Division in Druidry (and any other group based on belief) is inevitable. With the inherent urge to challenge, as stated, comes the unavoidable response of Pissing People Off. Not everyone will like what you have to say, or that you’re standing up to say it at all, but in speaking your own truth honourably, after much consideration and debate, not everyone will agree.

In the ancient poem ‘The Spoils of Annwyn’, one of the challenges to be faced by Arthur on his quest (and so the reader who works with the text) is facing down the ‘six thousand who stand atop the walls’ of Caer Goludd, those who prevent him from moving on with their shouts that drown out his words. He who stands up to speak/object most loudly runs the risk of getting his head shot off – the general ‘masses’ don’t understand and fear change or challenge, and so find it easier to settle back down into their comfortable rut (as above). We all know what this feels like.

But the role of the Druid is to continue to stand – and for those others who call themselves thus to stand together, to support each other and those who come to us, those we serve. Divided, we are just little groups (or individuals) talking – no bad thing in itself, as any words these days can have value if enough people listen. Together, however, united in common intention (if not the subtleties of individual practice), we can be recognised and, quite simply, accomplish more.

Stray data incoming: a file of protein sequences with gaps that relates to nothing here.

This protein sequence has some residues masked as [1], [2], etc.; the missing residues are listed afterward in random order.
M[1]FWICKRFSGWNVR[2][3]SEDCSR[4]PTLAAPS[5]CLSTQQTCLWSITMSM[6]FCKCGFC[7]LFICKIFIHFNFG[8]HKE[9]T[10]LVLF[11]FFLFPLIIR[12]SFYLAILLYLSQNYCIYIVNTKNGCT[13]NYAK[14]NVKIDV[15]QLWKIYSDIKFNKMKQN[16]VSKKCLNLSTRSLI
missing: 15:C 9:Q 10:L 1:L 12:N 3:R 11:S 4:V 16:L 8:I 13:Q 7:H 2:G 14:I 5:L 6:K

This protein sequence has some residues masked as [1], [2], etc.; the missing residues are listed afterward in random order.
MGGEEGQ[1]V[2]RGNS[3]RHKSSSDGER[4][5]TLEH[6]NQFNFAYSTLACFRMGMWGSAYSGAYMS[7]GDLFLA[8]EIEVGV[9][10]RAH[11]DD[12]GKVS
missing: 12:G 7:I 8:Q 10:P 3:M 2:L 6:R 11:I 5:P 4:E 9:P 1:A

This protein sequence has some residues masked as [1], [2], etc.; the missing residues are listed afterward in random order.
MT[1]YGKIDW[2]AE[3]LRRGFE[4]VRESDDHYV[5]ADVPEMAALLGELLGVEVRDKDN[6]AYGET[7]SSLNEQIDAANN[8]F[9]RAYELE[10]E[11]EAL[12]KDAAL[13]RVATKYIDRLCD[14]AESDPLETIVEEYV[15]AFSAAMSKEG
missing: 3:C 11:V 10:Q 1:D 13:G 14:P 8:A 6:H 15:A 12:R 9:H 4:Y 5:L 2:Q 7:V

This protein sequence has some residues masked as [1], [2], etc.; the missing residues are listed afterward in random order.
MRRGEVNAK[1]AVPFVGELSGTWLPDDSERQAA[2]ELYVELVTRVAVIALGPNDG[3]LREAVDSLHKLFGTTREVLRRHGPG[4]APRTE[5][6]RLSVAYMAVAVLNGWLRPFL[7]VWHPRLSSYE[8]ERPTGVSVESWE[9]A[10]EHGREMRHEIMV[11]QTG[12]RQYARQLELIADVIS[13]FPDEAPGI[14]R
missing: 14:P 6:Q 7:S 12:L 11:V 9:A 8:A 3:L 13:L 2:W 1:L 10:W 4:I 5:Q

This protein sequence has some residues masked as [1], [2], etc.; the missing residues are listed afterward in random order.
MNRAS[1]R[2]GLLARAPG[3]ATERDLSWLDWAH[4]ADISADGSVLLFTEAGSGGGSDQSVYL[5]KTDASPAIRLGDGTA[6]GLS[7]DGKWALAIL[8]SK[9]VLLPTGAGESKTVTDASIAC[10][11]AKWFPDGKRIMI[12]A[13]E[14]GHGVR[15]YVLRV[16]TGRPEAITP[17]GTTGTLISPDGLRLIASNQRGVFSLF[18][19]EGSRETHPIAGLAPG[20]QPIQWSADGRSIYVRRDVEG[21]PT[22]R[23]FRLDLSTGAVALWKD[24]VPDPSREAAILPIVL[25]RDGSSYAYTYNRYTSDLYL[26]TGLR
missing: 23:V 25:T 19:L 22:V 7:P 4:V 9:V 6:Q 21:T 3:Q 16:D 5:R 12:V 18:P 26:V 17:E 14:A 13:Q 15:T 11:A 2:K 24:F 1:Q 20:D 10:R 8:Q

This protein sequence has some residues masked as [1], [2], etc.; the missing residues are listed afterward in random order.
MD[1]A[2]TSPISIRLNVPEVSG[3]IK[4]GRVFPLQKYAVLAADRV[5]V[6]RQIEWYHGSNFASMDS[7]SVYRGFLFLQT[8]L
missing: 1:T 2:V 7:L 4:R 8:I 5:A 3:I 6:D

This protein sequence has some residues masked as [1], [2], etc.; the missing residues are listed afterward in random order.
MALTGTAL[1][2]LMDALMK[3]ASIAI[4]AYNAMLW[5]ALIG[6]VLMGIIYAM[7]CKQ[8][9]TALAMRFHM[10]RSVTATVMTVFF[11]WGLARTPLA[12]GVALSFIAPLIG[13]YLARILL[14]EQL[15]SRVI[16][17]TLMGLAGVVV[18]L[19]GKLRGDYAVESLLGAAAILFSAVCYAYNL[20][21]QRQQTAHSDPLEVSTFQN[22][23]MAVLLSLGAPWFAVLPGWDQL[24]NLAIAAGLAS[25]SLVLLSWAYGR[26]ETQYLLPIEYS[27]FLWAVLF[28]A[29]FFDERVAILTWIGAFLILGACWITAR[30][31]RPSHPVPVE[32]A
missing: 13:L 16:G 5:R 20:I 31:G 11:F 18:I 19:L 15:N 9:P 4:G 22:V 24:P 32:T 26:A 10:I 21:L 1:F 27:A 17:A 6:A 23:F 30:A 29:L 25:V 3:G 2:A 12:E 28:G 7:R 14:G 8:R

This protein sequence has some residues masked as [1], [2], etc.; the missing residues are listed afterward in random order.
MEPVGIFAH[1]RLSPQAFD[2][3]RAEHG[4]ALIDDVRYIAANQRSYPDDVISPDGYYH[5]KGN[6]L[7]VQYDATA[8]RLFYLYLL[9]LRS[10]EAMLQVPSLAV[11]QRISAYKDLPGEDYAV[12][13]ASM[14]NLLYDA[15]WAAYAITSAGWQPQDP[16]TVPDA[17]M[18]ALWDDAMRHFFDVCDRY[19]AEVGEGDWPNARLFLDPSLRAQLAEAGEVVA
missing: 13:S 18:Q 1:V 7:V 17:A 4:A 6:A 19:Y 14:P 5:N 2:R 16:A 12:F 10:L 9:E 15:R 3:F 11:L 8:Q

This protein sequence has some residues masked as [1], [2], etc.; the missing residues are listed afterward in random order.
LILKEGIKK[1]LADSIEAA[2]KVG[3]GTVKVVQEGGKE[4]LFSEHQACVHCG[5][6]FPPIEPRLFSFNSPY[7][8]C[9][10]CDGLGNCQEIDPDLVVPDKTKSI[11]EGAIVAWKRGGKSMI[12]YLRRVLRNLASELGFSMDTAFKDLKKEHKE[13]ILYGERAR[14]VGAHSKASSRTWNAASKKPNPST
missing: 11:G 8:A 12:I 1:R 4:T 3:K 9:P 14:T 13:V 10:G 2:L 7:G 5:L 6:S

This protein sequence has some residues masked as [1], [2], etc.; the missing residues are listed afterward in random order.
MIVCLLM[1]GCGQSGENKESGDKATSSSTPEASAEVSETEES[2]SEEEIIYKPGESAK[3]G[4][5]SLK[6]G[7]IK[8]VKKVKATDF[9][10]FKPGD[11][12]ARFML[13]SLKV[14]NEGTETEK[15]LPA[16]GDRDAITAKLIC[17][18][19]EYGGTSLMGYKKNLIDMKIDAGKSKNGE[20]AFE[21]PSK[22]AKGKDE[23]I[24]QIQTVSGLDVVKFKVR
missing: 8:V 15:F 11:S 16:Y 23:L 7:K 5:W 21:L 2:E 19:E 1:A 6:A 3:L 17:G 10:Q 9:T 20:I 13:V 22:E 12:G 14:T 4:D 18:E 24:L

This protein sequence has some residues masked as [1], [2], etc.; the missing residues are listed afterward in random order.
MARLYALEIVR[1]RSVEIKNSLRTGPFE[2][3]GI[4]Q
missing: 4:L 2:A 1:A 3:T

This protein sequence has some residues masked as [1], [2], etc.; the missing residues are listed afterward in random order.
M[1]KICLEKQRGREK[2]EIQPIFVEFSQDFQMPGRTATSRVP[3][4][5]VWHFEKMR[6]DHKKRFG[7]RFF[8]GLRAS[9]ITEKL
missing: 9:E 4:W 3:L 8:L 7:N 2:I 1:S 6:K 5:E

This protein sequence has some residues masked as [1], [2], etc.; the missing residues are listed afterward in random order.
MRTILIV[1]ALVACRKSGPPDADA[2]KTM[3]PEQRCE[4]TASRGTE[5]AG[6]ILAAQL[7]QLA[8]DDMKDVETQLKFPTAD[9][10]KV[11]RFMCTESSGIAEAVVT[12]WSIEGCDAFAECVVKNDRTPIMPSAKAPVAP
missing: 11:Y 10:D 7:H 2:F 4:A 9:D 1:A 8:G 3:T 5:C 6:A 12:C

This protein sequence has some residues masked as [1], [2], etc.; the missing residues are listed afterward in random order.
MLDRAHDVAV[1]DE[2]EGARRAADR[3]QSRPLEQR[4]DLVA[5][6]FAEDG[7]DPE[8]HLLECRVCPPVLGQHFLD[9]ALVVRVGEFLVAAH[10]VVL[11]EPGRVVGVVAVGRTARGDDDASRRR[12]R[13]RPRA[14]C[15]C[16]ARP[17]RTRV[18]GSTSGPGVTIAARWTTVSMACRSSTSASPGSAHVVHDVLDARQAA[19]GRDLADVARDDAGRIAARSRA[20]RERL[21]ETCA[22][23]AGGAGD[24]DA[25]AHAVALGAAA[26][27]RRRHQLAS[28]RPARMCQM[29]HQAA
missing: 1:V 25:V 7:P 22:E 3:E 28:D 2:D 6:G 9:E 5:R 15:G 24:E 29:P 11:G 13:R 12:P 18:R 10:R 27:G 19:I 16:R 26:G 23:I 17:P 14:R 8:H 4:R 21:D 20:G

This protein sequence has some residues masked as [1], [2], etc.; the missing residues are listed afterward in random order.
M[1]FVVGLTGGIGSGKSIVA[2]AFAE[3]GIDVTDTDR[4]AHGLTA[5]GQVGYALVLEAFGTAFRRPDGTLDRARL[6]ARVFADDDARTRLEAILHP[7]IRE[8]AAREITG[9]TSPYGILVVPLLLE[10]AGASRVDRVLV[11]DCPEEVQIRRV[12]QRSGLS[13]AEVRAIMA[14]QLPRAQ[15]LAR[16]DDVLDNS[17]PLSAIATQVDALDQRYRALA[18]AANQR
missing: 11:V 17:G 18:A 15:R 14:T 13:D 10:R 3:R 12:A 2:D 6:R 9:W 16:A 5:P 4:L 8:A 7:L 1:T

Not everyone is prepared to do this, and that’s understandable too. But those who do stand up to be recognised against those dissenting masses deserve to be listened to. Question or challenge, certainly, as this increases understanding on both sides. But do NOT dismiss out of hand, take for granted or simply ignore. For you will be left poorer for it.

I speak my words, from the cauldron of Inspiration

By the breath of nine maidens it is kindled

It will not provide the food of a coward, but a sword will be raised, flashing bright.

We move forward to the door, where a lamp is burning.

Save seven, none return.

Who’s with me?